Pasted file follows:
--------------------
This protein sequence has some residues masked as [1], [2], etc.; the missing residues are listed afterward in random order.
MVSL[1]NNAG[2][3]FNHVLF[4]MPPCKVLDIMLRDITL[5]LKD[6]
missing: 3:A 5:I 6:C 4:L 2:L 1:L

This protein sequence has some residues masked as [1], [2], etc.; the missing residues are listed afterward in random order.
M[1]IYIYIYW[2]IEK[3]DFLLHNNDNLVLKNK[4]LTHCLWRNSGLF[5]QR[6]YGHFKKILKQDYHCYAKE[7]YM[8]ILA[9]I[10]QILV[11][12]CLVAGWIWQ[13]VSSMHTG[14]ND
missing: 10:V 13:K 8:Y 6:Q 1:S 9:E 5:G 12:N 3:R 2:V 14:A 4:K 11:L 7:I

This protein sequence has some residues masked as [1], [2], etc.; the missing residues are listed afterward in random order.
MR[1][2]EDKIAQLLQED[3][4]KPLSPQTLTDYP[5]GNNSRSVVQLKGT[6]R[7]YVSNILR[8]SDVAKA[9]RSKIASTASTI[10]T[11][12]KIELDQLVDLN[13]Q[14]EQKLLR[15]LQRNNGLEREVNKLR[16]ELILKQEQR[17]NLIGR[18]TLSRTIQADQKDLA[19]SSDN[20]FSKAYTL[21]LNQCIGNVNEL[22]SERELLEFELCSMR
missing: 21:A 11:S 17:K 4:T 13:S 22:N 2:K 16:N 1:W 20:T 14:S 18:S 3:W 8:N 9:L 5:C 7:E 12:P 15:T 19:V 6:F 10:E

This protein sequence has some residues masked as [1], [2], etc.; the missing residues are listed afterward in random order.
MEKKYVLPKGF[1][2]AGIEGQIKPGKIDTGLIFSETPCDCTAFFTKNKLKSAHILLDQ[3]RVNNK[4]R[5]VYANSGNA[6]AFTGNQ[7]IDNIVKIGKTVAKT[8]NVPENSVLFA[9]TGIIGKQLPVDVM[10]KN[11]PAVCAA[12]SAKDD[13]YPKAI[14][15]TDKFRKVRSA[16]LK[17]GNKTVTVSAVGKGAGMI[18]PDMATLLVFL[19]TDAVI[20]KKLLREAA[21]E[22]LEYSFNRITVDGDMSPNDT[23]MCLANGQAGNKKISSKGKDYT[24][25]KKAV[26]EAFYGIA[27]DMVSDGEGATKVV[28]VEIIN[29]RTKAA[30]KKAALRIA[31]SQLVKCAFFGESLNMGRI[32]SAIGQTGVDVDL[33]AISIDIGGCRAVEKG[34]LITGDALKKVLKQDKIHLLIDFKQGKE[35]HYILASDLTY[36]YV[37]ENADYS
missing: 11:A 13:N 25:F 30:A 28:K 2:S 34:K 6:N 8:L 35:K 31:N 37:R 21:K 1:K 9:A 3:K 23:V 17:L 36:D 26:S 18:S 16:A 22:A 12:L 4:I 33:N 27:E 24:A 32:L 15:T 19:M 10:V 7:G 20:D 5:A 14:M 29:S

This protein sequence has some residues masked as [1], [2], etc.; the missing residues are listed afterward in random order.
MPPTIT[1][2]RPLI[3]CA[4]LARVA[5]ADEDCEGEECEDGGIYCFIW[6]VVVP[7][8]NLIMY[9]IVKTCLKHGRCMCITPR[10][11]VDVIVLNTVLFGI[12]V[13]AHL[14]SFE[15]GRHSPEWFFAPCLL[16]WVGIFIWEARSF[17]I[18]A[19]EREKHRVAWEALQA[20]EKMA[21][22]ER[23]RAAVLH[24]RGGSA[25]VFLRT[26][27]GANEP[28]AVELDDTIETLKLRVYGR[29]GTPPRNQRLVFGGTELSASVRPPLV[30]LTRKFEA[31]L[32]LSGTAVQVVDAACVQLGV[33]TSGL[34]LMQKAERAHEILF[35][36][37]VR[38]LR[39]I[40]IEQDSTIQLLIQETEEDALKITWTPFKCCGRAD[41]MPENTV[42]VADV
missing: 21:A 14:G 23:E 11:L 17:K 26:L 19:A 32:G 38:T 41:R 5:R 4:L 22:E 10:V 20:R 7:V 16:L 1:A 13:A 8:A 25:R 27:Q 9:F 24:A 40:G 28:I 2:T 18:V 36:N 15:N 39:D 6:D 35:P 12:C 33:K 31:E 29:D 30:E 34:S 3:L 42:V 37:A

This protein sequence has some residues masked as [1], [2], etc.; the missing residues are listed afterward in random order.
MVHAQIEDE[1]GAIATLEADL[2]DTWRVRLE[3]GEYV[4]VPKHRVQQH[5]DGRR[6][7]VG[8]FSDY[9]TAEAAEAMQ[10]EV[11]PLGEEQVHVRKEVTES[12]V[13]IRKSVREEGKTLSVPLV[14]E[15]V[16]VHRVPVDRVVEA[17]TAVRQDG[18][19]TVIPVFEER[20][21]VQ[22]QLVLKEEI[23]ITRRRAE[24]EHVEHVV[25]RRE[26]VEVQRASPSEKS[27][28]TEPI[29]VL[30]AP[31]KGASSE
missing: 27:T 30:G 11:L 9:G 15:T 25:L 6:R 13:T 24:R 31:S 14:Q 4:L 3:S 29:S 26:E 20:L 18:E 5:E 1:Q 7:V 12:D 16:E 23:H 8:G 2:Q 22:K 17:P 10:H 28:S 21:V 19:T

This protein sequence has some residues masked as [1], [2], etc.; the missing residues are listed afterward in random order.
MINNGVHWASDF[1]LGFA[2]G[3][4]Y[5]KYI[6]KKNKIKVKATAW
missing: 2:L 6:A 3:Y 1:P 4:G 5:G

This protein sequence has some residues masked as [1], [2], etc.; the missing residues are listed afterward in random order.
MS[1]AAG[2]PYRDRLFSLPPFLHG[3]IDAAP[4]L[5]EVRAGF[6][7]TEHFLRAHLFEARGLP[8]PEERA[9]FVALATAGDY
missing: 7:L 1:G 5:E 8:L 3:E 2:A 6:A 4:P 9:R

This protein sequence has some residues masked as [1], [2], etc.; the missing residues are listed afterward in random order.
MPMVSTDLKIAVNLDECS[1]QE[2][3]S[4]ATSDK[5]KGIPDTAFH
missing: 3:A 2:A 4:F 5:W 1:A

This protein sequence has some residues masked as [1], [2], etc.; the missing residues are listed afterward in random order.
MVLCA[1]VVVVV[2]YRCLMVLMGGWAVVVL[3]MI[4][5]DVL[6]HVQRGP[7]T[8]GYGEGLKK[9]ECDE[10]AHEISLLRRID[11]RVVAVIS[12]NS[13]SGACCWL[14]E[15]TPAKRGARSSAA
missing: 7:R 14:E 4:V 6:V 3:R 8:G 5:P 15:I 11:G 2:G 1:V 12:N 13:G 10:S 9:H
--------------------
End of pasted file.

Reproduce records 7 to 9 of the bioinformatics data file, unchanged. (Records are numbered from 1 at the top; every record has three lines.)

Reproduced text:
This protein sequence has some residues masked as [1], [2], etc.; the missing residues are listed afterward in random order.
MINNGVHWASDF[1]LGFA[2]G[3][4]Y[5]KYI[6]KKNKIKVKATAW
missing: 2:L 6:A 3:Y 1:P 4:G 5:G

This protein sequence has some residues masked as [1], [2], etc.; the missing residues are listed afterward in random order.
MS[1]AAG[2]PYRDRLFSLPPFLHG[3]IDAAP[4]L[5]EVRAGF[6][7]TEHFLRAHLFEARGLP[8]PEERA[9]FVALATAGDY
missing: 7:L 1:G 5:E 8:L 3:E 2:A 6:A 4:P 9:R

This protein sequence has some residues masked as [1], [2], etc.; the missing residues are listed afterward in random order.
MPMVSTDLKIAVNLDECS[1]QE[2][3]S[4]ATSDK[5]KGIPDTAFH
missing: 3:A 2:A 4:F 5:W 1:A